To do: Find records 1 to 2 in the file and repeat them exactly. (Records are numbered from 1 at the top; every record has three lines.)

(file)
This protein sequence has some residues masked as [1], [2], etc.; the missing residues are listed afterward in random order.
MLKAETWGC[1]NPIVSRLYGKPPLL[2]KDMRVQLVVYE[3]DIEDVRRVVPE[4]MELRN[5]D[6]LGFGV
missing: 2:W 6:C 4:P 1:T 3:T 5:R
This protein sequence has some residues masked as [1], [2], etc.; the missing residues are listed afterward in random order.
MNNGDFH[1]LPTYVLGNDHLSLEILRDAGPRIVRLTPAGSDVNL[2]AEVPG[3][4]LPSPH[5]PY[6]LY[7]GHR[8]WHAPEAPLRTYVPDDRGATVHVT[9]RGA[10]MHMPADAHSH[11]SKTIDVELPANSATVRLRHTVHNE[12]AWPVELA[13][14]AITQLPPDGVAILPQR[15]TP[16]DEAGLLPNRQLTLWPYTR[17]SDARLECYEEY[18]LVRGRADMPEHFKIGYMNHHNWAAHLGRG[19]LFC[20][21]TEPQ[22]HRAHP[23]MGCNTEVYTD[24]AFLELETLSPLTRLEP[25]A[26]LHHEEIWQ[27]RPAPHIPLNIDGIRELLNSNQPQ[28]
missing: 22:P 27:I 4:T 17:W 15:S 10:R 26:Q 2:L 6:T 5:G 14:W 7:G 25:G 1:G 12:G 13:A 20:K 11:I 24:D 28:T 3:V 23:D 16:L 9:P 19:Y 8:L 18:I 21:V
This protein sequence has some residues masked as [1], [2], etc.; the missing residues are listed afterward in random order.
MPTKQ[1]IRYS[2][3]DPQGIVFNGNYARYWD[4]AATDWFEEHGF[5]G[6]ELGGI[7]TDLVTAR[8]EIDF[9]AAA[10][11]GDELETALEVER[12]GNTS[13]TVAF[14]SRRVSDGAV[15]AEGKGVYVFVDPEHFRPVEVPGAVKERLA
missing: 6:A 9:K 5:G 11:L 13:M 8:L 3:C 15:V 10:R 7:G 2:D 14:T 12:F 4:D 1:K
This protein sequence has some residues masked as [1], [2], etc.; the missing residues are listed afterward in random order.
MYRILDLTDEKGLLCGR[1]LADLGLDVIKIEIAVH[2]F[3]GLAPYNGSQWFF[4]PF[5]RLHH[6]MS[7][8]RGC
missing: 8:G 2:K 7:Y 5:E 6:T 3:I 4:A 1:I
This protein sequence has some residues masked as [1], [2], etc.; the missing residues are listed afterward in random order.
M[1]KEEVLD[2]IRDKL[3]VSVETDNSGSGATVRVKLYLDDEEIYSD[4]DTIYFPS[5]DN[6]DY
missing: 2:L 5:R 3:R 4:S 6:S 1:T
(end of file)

This protein sequence has some residues masked as [1], [2], etc.; the missing residues are listed afterward in random order.
MLKAETWGC[1]NPIVSRLYGKPPLL[2]KDMRVQLVVYE[3]DIEDVRRVVPE[4]MELRN[5]D[6]LGFGV
missing: 2:W 6:C 4:P 1:T 3:T 5:R
This protein sequence has some residues masked as [1], [2], etc.; the missing residues are listed afterward in random order.
MNNGDFH[1]LPTYVLGNDHLSLEILRDAGPRIVRLTPAGSDVNL[2]AEVPG[3][4]LPSPH[5]PY[6]LY[7]GHR[8]WHAPEAPLRTYVPDDRGATVHVT[9]RGA[10]MHMPADAHSH[11]SKTIDVELPANSATVRLRHTVHNE[12]AWPVELA[13][14]AITQLPPDGVAILPQR[15]TP[16]DEAGLLPNRQLTLWPYTR[17]SDARLECYEEY[18]LVRGRADMPEHFKIGYMNHHNWAAHLGRG[19]LFC[20][21]TEPQ[22]HRAHP[23]MGCNTEVYTD[24]AFLELETLSPLTRLEP[25]A[26]LHHEEIWQ[27]RPAPHIPLNIDGIRELLNSNQPQ[28]
missing: 22:P 27:I 4:T 17:W 15:S 10:R 26:Q 2:L 6:T 5:G 14:W 7:G 25:G 1:G 12:G 13:A 20:K 11:I 24:D 28:T 3:V 23:D 16:L 9:P 19:Y 8:L 18:I 21:V